Peggy Deamer, Ph.D., is a current BWAF Advisor and former BWAF Trustee. She has been principal of her own firm since 2002, and has taught at Yale University School of Architecture since 1995. Dr. Deamer has published multiple books, has lectured widely, and has won multiple awards and grants for both her architecture and research.
– Beginnings – What attracted you to architecture and how did you begin your career? Was there an influential experience, or mentor, that helped steer you toward this field?
I was a philosophy major attached to the difficult realm of linguistics and epistemology, but enjoying my architecture history courses more. I knew I didn’t want to be a historian, so I thought, ” Why not BE an architect?” Based on that, I sought out, upon graduation, an internship at the Institute for Architecture and Urban Studies. I was surprised and extremely excited that they were doing work on “architectural language,” incorporating ideas I had studied in philosophy. It was heaven. And then they introduced me to Cooper Union, which I had never heard of. I applied, went, and was in heaven again.
– What does “architecture culture” signify to you, and how do you go about contributing to, and/or changing, this culture? What are your hopes and dreams for the future of architecture and the built environment?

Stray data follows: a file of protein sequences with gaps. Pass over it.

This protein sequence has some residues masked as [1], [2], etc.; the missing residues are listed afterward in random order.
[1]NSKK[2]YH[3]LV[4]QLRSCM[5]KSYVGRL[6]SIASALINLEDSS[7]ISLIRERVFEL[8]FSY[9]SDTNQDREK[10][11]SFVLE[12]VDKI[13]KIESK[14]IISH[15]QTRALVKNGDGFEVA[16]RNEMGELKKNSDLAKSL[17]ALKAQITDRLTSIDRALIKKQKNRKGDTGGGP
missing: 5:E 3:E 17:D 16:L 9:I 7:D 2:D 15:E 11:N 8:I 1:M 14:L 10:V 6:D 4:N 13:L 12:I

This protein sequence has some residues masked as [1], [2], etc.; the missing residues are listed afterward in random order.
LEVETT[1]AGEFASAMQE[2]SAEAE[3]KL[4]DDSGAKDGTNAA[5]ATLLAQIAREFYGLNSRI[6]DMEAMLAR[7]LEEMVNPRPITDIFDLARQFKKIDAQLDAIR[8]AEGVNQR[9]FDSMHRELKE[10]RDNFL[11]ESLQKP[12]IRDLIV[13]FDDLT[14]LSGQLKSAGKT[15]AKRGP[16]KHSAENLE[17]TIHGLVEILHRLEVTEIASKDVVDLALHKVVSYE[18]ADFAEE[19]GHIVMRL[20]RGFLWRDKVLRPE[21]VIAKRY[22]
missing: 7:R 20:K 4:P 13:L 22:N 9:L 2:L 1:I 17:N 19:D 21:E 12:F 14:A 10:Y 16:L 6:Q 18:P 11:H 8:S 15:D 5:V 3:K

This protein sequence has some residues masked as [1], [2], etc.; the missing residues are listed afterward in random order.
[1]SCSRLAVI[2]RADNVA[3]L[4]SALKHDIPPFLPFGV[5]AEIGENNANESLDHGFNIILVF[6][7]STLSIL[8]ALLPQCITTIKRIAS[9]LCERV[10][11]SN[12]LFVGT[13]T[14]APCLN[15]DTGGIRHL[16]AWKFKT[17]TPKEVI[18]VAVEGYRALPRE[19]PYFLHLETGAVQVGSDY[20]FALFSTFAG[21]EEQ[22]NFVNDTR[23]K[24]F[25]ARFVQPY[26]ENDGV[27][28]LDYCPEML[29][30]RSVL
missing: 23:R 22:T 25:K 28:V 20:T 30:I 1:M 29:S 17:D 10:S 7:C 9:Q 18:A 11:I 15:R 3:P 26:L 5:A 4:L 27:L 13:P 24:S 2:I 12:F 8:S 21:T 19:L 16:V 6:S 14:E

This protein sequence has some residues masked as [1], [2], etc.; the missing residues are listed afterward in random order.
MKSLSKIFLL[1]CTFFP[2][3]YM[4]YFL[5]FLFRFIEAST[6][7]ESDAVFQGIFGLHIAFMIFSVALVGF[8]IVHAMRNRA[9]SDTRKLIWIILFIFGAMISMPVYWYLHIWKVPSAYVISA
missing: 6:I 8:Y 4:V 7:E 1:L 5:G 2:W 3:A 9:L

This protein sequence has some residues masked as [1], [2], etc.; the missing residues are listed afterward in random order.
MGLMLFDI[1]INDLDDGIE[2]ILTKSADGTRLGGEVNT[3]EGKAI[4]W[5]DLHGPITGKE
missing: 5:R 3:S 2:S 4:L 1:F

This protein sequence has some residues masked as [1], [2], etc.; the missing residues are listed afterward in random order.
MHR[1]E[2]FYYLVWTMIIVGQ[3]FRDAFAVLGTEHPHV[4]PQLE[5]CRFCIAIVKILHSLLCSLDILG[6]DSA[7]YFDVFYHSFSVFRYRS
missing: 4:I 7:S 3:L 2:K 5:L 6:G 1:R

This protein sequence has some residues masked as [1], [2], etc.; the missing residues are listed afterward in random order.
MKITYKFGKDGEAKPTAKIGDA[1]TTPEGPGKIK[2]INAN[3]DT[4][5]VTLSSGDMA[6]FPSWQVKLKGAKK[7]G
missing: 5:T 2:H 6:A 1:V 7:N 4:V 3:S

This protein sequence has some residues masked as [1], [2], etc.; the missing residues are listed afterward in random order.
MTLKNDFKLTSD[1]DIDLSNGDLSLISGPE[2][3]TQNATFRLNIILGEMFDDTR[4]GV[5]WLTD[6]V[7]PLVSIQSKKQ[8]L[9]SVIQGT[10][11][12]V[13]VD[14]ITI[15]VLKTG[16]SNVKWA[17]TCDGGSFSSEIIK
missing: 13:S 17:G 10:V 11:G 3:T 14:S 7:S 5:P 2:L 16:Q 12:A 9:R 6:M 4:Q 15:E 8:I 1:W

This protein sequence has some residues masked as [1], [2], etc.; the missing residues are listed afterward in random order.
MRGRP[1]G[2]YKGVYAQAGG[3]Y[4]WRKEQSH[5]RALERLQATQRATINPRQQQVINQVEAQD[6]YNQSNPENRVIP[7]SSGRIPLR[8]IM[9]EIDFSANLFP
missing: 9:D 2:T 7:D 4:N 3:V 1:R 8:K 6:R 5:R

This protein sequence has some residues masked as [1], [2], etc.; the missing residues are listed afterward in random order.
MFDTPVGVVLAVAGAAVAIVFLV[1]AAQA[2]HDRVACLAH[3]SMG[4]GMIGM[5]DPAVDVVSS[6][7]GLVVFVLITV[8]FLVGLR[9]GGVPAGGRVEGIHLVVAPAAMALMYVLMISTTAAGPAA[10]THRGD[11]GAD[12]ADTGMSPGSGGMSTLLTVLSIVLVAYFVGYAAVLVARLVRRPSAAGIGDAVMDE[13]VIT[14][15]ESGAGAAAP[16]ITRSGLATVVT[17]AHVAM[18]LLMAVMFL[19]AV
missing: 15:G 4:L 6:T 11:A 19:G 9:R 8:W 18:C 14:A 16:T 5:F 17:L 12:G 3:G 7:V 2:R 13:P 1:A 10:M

Architecture culture means the full social, philosophic, representational environment in which architecture is discussed, produced, experienced, and consumed. My hopes for the future of architecture are 1) that society at large will understand and care more about the quality of the built environment in which they live; 2) that those of us who produce architecture and architects will be as diverse and reflective of the world we live in as possible; 3) that architecture won’t be, or be seen, as a luxury.
I feel I contribute to this by educating, in design and in cultural theory, our future architects.
– Advice for someone interested in entering an architecture-related field?
Architecture is a broad field. It is visual and organizational, and the skill related to this can be applied to things beyond buildings.
– Favorite site, place, building? Why does this particular location speak to you?
Brooklyn Bridge Park. It displays METROPOLIS writ large.